Photo courtesy ofMarie-Lan Nguyen
Soren Thompson: 5 Things Everyone Should Know About Fencing

By: Megan Sauer

Former Olympian and California State games alumni Soren Thompson wasn't like every other kid living outside San Diego. Throughout his childhood, he was involved in just about any sport he could get his hands on. He swam, he sailed, he played baseball, and at age seven, he started to fence. While he continued to play many sports during high school, he eventually decided to dedicate a majority of his time to mastering the art of fencing.

Photo courtesy of Marie-Lan Nguyen

"I think I was particularly drawn to fencing because of the way my coaches were able to help me consistently reach up into the next level," said Thompson. "It was a long process of improvement, but I really enjoyed being challenged by the complex and unique aspects of the sport."

Soren's relationship with the State Games reaches back into 1993 when he was twelve. With fencing being a less popular sport, it was a great opportunity for him to advance his fencing career by matching against some of California's top competitors.

"I remember it always being a really solid regional competition," said Thompson. "I was very proud that the event was held in San Diego. I try to go back to speak at Opening Ceremonies as often as I can."

After graduating high school, Thompson went on to continue his academic as well as athletic career at Princeton University. In anticipation of the 2004 Olympics, he took a

year off of school and focused on his training. He ended up qualifying for both the individual and team events in Athens. Being the first man to represent the U.S. in nearly 50 years in the quarterfinals, he took 7th and helped his team come away with a 5th place finish for the U.S.

Following his first Olympics, Soren finished school and began working. He was also gradually positioning himself to qualify for the 2008 Olympics. Thompson describes having the best season of his career leading up to Beijing. Before he was able to qualify however, Soren suffered a serious injury which forced him to retire from competitive fencing.

Within a couple years, Thompson had a promising start to a career, but he knew he wasn't ready to give up fencing. He came out of retirement and devised a plan to qualify for the 2012 London Olympics, which were only a year and a half away. He tactfully trained before and after his full-time job to guarantee he would be at his athletic peak when it came time to qualify. With a lingering injury to accommodate, Soren decided he had accumulated enough skill throughout his years of training to coach himself through his final shot at qualifying for the Olympics. He ended his 2012 season with his best record yet, ranking him seventh in the world.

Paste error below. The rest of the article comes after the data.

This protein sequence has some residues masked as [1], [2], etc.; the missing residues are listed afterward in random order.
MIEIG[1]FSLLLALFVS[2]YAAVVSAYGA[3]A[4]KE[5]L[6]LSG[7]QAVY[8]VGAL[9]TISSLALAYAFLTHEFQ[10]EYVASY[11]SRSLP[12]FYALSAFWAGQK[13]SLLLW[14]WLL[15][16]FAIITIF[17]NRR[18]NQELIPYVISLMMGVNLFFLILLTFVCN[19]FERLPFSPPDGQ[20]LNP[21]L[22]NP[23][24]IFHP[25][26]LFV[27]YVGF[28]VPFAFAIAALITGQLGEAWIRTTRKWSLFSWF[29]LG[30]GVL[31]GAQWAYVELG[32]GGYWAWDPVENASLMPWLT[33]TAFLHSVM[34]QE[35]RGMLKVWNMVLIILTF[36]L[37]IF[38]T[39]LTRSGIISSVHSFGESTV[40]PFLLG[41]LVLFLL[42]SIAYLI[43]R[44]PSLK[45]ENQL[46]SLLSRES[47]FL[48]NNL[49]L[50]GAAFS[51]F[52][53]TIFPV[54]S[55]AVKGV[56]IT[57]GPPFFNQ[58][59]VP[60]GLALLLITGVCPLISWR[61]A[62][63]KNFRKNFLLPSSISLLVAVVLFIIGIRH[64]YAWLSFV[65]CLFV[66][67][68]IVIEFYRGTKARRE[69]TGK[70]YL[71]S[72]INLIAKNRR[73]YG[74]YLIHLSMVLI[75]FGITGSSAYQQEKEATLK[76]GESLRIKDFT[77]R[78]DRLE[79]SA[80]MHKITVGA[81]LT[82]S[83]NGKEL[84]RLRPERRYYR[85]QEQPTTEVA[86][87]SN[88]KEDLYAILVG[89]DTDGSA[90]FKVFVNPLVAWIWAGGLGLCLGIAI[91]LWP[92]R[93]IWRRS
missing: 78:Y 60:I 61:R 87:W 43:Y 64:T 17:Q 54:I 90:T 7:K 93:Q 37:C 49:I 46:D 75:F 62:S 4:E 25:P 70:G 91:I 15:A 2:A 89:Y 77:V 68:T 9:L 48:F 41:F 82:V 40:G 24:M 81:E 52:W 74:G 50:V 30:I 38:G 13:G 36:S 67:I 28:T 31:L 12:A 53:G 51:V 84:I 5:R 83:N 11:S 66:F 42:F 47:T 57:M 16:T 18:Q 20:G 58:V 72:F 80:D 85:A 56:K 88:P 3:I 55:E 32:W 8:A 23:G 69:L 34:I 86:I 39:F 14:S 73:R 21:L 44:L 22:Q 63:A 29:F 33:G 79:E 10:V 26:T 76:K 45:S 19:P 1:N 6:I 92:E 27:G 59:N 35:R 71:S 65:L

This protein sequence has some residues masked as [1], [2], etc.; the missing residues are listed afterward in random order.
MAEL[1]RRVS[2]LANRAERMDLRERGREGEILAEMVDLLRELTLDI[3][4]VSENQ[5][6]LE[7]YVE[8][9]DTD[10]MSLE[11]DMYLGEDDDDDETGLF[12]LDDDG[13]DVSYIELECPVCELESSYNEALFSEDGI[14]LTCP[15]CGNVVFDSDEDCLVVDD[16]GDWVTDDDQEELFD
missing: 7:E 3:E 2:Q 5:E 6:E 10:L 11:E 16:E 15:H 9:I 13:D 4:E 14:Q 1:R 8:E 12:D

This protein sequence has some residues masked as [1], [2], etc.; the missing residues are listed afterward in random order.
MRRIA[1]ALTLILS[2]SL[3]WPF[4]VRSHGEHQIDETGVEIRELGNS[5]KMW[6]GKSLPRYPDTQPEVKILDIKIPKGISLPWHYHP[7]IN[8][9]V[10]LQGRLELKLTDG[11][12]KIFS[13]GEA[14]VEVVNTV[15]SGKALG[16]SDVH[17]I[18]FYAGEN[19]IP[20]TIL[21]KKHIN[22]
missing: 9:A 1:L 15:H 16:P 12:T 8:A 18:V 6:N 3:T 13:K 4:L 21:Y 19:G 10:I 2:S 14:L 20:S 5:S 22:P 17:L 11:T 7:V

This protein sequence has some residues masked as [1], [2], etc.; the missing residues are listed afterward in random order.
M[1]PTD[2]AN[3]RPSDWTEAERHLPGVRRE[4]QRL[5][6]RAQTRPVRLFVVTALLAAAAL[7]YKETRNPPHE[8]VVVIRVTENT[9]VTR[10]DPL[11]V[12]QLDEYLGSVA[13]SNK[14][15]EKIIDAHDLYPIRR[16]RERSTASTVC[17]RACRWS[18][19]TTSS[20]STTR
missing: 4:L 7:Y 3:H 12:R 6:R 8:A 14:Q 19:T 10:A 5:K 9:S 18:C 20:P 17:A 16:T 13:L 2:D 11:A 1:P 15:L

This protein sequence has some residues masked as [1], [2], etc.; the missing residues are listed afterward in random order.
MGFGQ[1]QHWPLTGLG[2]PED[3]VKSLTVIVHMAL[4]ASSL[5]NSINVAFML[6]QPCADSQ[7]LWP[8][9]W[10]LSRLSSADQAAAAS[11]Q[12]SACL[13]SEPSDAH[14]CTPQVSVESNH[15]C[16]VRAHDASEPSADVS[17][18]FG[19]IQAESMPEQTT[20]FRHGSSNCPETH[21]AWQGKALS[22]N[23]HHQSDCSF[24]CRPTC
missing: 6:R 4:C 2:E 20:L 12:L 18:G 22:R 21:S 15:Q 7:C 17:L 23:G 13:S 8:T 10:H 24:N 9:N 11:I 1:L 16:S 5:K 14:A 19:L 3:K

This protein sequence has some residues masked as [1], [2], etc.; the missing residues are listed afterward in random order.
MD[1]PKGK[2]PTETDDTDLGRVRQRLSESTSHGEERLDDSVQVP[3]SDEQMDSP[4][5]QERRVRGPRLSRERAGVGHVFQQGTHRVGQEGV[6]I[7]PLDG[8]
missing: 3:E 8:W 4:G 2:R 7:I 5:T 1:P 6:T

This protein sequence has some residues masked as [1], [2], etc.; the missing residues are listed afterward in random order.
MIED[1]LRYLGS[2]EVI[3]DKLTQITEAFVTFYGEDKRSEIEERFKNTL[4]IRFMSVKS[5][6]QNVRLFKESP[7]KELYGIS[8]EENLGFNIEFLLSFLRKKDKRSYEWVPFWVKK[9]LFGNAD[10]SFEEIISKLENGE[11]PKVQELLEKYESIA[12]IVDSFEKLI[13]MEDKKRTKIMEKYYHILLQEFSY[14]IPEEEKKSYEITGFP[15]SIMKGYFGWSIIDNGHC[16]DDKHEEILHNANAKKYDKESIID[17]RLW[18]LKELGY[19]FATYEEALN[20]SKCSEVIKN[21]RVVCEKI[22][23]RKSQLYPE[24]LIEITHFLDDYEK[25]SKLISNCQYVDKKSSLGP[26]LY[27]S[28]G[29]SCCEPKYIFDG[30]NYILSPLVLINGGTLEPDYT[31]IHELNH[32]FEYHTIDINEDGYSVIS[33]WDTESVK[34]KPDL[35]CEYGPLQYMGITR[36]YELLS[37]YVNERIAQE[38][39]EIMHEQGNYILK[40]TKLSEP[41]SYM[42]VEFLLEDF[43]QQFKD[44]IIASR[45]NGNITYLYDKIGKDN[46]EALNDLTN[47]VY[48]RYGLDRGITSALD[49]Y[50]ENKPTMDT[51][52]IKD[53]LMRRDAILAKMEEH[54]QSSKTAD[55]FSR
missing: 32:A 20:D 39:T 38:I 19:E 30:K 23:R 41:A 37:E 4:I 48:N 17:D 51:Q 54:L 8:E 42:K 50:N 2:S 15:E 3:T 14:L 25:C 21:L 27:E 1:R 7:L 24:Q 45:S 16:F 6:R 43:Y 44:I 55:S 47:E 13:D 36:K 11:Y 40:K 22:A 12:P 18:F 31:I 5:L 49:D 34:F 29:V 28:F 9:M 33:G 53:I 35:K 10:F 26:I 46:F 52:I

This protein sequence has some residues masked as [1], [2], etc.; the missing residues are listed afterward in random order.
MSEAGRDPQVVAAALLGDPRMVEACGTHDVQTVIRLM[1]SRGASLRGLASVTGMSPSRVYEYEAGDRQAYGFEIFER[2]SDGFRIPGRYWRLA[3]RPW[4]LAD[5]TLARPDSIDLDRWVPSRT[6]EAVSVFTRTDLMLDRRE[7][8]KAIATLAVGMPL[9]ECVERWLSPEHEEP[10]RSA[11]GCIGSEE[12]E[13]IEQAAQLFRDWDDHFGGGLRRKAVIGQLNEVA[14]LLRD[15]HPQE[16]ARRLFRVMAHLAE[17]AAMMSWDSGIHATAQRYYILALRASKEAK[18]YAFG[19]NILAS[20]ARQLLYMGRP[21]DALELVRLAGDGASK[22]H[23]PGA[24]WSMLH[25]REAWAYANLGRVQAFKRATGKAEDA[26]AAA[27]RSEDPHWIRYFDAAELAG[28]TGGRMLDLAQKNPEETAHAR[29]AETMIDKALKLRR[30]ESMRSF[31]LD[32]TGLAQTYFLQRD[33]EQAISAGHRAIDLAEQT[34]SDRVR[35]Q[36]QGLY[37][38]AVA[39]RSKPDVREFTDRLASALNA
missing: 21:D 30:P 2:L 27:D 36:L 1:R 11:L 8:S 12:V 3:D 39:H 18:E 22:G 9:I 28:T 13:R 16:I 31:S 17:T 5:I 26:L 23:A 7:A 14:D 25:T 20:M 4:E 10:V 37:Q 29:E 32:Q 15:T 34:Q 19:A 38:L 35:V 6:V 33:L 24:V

2012 was an unprecedented season in the world of fencing. It was the first year the International Olympic Committee decided to hold a women's team event in the Olympics. This meant however the event would trade off biennially with the men's team event, meaning while Soren's team had just won the world championship, he would only have the opportunity to compete for the U.S. in London in the men's individual event. With only a year and a half of training between his injury and the Olympics, Thompson finished 19th for the U.S. at his final Olympic Games.

While there have been many ups and downs to Soren Thompson's fencing career, there have been a lot of rewarding components that continue to motivate him to make an impact in the fencing community. He feels he is able to mentor and coach aspiring athletes because of how he taught to constantly strive to achieve his goals and work on a team.